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The US housing boom is – rather clearly – over. The Federal Reserve is – at least in the eyes of the market – more likely to cut than to raise US policy rates. The dollar is rather weak, at least against most European currencies (though not v. the Chinese RMB or most Asian currencies). The large US trade deficit suggests that further falls in the dollar are likely. The fact that emerging market central banks need to spend so much propping the dollar up tells the same story.
The Gulf’s petro-construction boom is still going strong. GCC economies are booming. Big, new projects are in the pipeline. All the sheiks with a bit of desert on the southern shore of the Gulf want to be Dubai, or, if not Dubai, a more credible rival. Abu Dhabi – the sheikdom in the UAE with the really big bucks – is a prime case in the point. More and more of the dollars from the Gulf’s oil are being converted into local currency and spent (or invested); fewer are being stashed abroad. The Gulf’s contribution to the global savings glut should shrink this year, at least if oil doesn't rise about $65. Inflation in the Gulf economies is either high or rising. Real interest rates are either low or negative.
The last thing the Gulf states need, therefore, is lower nominal interest rates and a weaker currency. No wonder more and more voices in the Gulf are starting to question the region’s tight peg to the dollar.
Mikka Pineda of RGEMonitor has even found a Saudi bank hinting at a revaluation.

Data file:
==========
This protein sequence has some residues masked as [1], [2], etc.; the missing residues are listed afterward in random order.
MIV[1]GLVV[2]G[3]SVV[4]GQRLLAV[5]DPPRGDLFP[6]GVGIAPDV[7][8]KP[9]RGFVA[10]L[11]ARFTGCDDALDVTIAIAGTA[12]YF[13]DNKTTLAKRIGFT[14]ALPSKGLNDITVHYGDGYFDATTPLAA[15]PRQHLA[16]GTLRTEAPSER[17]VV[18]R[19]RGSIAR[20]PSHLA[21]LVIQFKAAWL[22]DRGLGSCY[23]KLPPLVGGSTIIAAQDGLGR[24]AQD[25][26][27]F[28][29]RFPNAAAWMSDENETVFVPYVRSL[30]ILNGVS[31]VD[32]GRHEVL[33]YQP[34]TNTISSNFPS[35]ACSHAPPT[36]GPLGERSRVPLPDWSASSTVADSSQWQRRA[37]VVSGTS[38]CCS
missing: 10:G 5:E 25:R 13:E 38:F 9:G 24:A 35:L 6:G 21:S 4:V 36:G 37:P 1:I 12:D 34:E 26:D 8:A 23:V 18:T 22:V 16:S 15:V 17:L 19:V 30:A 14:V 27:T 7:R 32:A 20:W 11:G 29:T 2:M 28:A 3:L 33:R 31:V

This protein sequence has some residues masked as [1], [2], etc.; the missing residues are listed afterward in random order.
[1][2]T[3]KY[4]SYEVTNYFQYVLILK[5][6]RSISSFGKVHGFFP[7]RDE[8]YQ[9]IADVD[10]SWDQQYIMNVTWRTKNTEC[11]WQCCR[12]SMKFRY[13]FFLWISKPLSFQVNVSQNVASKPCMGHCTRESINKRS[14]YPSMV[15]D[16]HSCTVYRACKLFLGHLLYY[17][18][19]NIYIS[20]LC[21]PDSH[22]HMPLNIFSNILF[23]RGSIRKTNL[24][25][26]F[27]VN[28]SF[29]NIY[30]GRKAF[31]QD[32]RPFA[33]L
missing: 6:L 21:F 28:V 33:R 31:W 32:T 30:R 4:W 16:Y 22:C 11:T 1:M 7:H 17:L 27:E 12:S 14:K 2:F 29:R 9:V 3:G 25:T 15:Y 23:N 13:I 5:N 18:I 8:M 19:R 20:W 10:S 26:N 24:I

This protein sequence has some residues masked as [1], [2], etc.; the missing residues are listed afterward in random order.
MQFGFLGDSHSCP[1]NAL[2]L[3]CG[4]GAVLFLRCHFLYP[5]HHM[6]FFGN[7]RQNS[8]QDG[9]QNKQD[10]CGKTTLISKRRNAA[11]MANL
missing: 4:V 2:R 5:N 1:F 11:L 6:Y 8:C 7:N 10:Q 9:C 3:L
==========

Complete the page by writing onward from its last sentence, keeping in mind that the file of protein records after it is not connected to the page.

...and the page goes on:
... the SAR will likely head for a sizeable nominal effective depreciation, particularly if the Asian savers (particularly China) decided to revalue and Saudi Arabia maintained its current peg unchanged. …. This imbalance could exert further pressure on GCC central bankers to synchronize a one-off revaluation round in 2007, a policy option that had already surfaced repeatedly during the past couple of months.
The Saudis have been, up until now, the Gulf state most wed to the peg. Some things seem to be changing.
Will the Gulf states’ central bankers agree to a coordinated policy shift – a revaluation, if not a new basket peg —when they meet this week? I certainly don’t know. Local analysts think probably not. But a revaluation presumably is on the agenda in a way that it wasn’t before. The Gulf states don’t want or need an (even) weaker currency. Yet barring a collapse in the price of oil (hardly something the GCC wants), further falls in the dollar are almost certainly necessary to reduce the US trade deficit.
Having the needed real appreciation in the Gulf (and especially in Saudi Arabia) come entirely from a rise in inflation isn’t optimal, at least not in my view.
On the other hand, expectations of a revaluation create problems of their own. Kuwait has signaled for some time that it is worried by rising inflation, and wouldn’t mind a stronger currency. Yet Kuwait’s central bank is also now warning against speculating on the dinar’s revaluation. Apparently, hot money was coming in – and Kuwait was attracting net private capital inflows, not just big inflows of foreign exchange from $60 plus oil. If there are expectations of revaluation, GCC interest rates can fall below US rates (see China). But that is the last thing a region that already has very low and often negative real interest rates needs …
UPDATE: GCC watcher extraordinaire Mikka Pineda notes that Kuwait and the UAE did cut their policy rates to try to deter speculation, even with high inflation (very high for the UAE). But the UAE at least quickly reversed course ... it sure looks like China isn't the only economy struggling to reconcile its desired exchange rate policy with its desired monetary policy stance.
UPDATE 2: The meeting only lasted a day, not the two planned ... and the GCC central bank governors agreed to keep their dollar pegs for the "time being." Nothing sounds very settled.